It’s going to take me awhile to get all of these posts written, but here are the upcoming challenges that you can expect. Sign up for my newsletter if you’d like to stay up to date! Hopefully, I will remember to come back and add the links as I go:
- Spike Prime Challenge 1: Moving to a Square (*this post*)
- Spike Prime Challenge 2: Avoiding an Obstacle
- Spike Prime Challenge 3: Pushing an Object
- Spike Prime Challenge 4: Using a Distance Center for Navigation
- Spike Prime Challenge 5: Knocking Over a Tower
- Spike Prime Challenge 6: Lifting a Square
Spike Prime Challenge: Moving to Square Details
Recommended Age Range: Elementary, Middle School, High School
Time Required: This took my kids about 20 minutes, but it could be more or less!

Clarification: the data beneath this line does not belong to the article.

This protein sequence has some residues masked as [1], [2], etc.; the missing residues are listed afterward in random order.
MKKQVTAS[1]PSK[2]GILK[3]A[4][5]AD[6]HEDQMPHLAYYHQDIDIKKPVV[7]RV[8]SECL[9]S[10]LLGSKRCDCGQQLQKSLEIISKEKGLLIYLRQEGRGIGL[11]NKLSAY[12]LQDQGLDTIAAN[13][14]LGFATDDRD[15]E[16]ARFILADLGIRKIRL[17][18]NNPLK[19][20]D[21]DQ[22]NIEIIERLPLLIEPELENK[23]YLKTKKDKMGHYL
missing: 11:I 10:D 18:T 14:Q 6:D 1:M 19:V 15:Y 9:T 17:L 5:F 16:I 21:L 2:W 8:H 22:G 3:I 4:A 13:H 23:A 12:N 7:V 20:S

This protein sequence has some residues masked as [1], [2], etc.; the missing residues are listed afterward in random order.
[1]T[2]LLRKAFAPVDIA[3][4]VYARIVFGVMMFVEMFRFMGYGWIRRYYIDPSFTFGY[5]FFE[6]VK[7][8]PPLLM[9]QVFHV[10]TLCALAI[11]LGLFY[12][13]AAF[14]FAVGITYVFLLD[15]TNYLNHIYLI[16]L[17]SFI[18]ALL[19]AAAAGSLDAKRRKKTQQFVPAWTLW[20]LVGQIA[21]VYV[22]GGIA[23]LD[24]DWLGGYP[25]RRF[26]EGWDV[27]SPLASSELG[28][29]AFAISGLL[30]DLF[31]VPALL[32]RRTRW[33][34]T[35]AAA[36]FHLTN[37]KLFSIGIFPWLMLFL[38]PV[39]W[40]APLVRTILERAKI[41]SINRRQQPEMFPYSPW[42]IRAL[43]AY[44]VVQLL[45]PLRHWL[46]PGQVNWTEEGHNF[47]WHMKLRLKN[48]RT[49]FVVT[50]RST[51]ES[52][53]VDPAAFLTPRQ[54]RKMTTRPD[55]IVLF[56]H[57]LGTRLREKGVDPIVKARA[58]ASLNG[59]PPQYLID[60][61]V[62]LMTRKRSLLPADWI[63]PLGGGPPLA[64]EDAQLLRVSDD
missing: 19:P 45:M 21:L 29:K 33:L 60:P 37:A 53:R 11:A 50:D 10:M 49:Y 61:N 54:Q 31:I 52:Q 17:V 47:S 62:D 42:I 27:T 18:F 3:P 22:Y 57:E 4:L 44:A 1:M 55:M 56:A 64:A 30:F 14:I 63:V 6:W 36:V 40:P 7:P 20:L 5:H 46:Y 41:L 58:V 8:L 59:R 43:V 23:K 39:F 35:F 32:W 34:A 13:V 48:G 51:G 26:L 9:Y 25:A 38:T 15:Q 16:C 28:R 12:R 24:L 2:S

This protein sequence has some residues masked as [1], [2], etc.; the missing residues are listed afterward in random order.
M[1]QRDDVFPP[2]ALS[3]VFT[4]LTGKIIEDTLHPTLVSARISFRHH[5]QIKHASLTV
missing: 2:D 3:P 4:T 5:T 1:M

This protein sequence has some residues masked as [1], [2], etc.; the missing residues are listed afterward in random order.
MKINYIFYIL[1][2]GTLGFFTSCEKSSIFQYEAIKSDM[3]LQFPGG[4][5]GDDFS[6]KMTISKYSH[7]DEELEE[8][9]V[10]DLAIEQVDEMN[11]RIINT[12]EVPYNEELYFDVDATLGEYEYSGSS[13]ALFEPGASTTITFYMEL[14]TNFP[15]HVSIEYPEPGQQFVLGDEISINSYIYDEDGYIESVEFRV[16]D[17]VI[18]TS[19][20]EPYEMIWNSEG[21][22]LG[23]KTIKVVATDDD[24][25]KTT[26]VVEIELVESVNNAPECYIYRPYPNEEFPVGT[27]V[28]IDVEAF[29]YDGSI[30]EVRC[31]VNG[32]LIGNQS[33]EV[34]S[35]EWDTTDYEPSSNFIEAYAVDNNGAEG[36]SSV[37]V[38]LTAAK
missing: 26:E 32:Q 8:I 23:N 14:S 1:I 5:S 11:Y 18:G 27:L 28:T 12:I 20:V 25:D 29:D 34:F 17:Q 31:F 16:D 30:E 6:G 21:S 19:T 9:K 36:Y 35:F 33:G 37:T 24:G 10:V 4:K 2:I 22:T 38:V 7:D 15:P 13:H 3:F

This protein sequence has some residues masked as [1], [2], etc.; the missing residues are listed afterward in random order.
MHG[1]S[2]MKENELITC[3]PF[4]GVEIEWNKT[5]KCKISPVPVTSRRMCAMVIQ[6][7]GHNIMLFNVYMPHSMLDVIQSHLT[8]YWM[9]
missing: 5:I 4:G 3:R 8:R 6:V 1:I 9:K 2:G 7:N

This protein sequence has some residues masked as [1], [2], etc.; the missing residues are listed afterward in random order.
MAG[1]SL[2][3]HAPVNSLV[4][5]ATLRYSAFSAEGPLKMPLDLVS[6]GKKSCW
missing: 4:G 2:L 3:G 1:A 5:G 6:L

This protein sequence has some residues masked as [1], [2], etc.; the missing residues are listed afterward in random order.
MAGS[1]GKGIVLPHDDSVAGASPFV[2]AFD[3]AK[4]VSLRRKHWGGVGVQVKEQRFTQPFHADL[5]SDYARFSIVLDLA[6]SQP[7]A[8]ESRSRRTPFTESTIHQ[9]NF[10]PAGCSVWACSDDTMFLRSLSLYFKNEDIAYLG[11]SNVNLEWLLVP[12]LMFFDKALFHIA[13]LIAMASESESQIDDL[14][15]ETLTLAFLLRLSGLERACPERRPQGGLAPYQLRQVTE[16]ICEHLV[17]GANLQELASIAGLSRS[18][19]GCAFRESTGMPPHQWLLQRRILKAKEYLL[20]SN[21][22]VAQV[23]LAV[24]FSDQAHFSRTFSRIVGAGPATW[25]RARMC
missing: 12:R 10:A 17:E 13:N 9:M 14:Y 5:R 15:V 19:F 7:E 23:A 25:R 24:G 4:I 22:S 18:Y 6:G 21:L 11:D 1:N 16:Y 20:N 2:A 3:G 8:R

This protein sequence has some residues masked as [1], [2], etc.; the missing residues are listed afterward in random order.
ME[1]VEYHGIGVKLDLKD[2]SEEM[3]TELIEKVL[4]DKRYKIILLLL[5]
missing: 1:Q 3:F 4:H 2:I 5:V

Difficulty: Easy to Medium
Cost: The LEGO Education Spike Prime Set costs $400 on the LEGO site. As of this writing, it is more expensive on Amazon, but I would check to compare!
The premise behind this challenge is very simple. The robot car starts in one square that is the same size as the car. The objective is to move to another square a few feet away that is slightly bigger. The initial orientation of the robot car should not be pointed at the target square. (Or, to start with an easier challenge, point the car at the target! Why not?)
It is important when you are setting up this challenge that the square the robot starts in is the same size as the car itself.
The reason why this matters is that you want your robots movement to be repeatable. If we made the starting location be a big square then you might not set your robot in the exact same place every time. We want the robot to fit snugly inside its homebase so that we can minimize variability in the robots movements.
The reason why we want the target destination to be bigger is just to minimize frustration.